Mecca, the handful of people the Prophet had been able

to convert had migrated to neighboring Medina, both of

which are in modern-day Saudi Arabia. The Meccans had

attacked them there with a formidable army. The first

Koranic verse that permits war is very significant. It

specifically mentions the word "permission", and then

uses the passive voice permitting to fight only those

people against whom war is made. It talks about the

special circumstances of Meccan Muslims. It reads: "To

those against whom war is made, permission is given

[to fight], because they are wronged ... They are

those who have been expelled from their homes in

defiance of right, for no cause except that they say

'Our Lord is Allah'."(22:39-40) 

Thus fighting is permitted in this particular

situation, that, too, only in self-defense and at a

time when not only the life of those handful of

Muslims in Medina but the existence of Islam itself

was truly in danger of extinction. For those few

hundred Muslims represented the fruit of all of the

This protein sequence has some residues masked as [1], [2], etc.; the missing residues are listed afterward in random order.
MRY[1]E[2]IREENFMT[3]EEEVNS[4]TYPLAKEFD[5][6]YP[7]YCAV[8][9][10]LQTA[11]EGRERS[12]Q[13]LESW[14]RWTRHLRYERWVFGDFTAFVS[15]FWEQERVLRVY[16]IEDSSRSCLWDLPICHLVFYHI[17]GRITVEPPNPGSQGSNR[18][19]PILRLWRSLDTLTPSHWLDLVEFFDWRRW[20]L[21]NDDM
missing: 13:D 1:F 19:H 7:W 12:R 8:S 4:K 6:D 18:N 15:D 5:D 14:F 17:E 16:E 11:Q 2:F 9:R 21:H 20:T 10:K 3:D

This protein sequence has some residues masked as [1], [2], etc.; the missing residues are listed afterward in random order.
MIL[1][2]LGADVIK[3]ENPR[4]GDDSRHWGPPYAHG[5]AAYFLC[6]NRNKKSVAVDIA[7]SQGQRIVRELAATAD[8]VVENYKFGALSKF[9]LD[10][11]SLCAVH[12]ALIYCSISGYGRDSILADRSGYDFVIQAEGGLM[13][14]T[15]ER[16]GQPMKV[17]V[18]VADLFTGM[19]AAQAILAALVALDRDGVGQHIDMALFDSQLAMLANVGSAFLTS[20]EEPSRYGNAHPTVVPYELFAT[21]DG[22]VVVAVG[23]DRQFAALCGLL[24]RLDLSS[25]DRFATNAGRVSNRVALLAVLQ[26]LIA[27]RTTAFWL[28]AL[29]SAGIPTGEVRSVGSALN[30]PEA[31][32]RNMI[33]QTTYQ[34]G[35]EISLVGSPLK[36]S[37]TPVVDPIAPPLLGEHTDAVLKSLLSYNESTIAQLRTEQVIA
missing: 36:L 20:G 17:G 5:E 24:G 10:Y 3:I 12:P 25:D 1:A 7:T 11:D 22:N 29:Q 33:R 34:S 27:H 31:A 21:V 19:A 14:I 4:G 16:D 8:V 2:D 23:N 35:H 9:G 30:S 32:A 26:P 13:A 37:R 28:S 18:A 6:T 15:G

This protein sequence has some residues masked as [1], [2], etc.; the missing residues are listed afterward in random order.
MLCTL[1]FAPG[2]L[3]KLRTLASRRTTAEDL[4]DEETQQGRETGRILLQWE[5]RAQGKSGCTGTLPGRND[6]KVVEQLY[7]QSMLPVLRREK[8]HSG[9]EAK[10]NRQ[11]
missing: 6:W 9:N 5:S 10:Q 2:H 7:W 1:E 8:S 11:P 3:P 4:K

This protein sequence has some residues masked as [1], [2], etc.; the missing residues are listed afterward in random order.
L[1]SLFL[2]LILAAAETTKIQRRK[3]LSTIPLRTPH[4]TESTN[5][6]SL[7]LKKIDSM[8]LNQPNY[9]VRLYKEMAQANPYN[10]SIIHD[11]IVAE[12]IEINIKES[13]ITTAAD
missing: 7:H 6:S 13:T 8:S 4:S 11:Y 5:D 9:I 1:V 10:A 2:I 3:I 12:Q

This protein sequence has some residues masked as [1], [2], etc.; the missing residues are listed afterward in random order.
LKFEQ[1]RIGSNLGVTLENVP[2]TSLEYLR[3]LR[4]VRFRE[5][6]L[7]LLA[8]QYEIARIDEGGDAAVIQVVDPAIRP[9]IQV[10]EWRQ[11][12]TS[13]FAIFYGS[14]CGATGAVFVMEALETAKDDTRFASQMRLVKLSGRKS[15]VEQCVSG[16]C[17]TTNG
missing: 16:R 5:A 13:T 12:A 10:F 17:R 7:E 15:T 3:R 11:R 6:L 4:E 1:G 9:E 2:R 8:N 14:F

Prophet's exertion in the cause of Islam since he had

become the Prophet 14 years ago. That such a religion

that is so reluctant to allow its followers to fight,

even in self-defense, would permit senseless killings

of innocent civilians in the name of jihad is nothing

short of blasphemy. It is imperative, therefore, that

we try to understand the true meaning of the word

jihad that is being so misused today. 

According to Maulana Mohammad Ali in his book The

Religion of Islam, jihad, in Islamic terminology,

means to strive to one's utmost for what is the

noblest object on earth. There can be nothing nobler

for a Muslim than the earning of God's pleasure

through making a complete submission to His will. The

maulana explains: "A very great misconception prevails

with regard to the duty of jihad in Islam, and that is

that the word jihad is supposed to be synonymous with

war; and even the greatest research scholars of Europe

have not taken the pains to consult any dictionary of

the Arabic language or to refer to the Holy Koran, to